Gibson’s former police chief did not follow state law when it came to seized vehicles, and he may not have worked the hours he said he worked, according to an audit Tennessee Comptrollers released Friday.
The former chief, unnamed in the audit, did not make sure members of his department followed state law as they seized other people’s vehicles, auditors wrote.
They failed to obtain a forfeiture warrant and failed to list the legal and factual basis that made the vehicle subject to forfeiture, signed by a judge. They also failed to file seizure forms with the Department of Safety and Homeland Security and negotiate and enter settlement agreements for the return of the vehicles to the owners, according to the audit.
Failure to follow state law, auditors went on to say, could expose the town to various fines and fees.
Auditors also scolded town officials for failing to property return, dispose of, or monitor storage costs of certain impounded vehicles at a private storage lot, which “incurred a substantial bill for storage fees.”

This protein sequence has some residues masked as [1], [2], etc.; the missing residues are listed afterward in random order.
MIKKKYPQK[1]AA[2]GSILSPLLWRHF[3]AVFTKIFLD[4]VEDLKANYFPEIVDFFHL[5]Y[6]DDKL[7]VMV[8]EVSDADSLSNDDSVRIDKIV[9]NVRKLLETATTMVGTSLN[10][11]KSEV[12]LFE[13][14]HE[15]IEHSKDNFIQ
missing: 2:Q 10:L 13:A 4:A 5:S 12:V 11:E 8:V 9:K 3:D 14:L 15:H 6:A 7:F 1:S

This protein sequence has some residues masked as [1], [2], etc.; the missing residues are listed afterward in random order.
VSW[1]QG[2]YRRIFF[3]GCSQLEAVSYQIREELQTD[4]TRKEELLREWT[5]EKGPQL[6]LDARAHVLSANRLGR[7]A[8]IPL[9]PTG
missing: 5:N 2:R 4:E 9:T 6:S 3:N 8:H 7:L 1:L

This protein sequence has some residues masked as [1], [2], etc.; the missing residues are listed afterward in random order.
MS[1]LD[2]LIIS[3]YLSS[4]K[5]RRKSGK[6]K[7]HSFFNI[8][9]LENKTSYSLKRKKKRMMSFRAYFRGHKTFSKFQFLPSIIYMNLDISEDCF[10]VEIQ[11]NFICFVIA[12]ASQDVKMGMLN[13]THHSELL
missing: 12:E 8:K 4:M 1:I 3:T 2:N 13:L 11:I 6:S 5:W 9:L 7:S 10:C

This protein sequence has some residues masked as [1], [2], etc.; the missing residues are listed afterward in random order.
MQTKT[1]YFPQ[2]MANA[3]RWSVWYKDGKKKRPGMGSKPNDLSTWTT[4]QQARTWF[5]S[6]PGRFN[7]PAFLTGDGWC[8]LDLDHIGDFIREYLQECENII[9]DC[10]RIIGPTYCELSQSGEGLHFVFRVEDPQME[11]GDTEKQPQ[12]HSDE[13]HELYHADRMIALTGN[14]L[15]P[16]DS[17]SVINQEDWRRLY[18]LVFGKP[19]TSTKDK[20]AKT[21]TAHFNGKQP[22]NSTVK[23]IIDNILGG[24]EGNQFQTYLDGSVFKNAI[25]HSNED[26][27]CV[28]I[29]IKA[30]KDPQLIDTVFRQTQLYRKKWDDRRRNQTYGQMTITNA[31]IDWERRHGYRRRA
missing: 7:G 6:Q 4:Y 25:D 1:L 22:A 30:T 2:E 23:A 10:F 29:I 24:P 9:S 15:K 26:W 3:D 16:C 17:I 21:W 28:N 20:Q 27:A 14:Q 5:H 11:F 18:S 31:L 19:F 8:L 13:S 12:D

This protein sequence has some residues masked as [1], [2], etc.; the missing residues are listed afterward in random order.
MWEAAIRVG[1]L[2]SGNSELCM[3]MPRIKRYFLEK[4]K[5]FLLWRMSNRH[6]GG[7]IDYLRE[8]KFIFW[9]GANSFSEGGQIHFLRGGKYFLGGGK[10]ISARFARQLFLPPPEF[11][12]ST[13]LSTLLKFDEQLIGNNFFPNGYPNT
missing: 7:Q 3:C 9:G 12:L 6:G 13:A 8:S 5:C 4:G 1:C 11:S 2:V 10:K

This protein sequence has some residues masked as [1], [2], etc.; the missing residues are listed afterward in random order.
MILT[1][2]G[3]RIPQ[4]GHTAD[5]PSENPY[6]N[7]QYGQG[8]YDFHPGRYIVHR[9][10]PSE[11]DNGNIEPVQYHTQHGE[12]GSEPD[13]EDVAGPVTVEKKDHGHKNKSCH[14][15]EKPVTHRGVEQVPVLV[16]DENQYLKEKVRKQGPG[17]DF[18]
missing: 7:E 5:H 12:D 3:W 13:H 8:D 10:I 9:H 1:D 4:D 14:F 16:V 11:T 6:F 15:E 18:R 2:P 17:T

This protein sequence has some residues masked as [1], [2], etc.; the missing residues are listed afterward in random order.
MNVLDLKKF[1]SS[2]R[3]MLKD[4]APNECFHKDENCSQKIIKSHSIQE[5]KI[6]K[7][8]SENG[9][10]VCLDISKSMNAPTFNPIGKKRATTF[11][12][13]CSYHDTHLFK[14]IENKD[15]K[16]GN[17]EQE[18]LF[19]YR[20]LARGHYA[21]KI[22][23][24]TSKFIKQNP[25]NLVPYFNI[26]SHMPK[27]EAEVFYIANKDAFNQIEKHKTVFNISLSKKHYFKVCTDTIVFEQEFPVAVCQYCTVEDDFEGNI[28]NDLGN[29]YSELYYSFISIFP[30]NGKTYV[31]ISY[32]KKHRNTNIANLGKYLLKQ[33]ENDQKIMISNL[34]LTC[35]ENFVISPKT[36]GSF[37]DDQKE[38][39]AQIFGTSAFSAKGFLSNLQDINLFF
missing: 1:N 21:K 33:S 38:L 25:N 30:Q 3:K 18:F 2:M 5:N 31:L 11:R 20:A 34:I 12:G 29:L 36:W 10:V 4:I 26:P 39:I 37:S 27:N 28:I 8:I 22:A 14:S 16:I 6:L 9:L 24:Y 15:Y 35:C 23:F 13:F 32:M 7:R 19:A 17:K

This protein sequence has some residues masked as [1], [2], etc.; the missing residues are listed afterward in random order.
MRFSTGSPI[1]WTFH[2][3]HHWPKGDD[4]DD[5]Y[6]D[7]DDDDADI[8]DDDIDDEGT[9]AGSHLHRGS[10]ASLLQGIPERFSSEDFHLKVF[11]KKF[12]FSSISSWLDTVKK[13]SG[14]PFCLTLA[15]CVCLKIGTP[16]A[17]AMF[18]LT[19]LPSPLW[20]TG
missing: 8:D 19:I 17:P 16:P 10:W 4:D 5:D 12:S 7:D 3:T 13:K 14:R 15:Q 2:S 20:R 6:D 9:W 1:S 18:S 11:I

Auditors also said the former police chief may not have worked the hours he reported on his time cards.
“His signed time cards indicated he was working 40 or more hours per week,” according to the audit.
“The investigators found that, in addition to his position with the Town, he was a full-time teacher at Milan High School in Gibson County, including serving as an assistant football coach at that school.”
The same police chief also failed to property register the town’s driver education course, auditors said.
“In exchange for dismissing a traffic citation, eligible traffic offenders could pay the Town a $50 fee plus court costs, and attend a driver education course,” according to the audit.
The former police chief failed to follow state law by doing this, auditors wrote, adding this could expose Gibson to more fines and fees and even the ability to have a driver education course.
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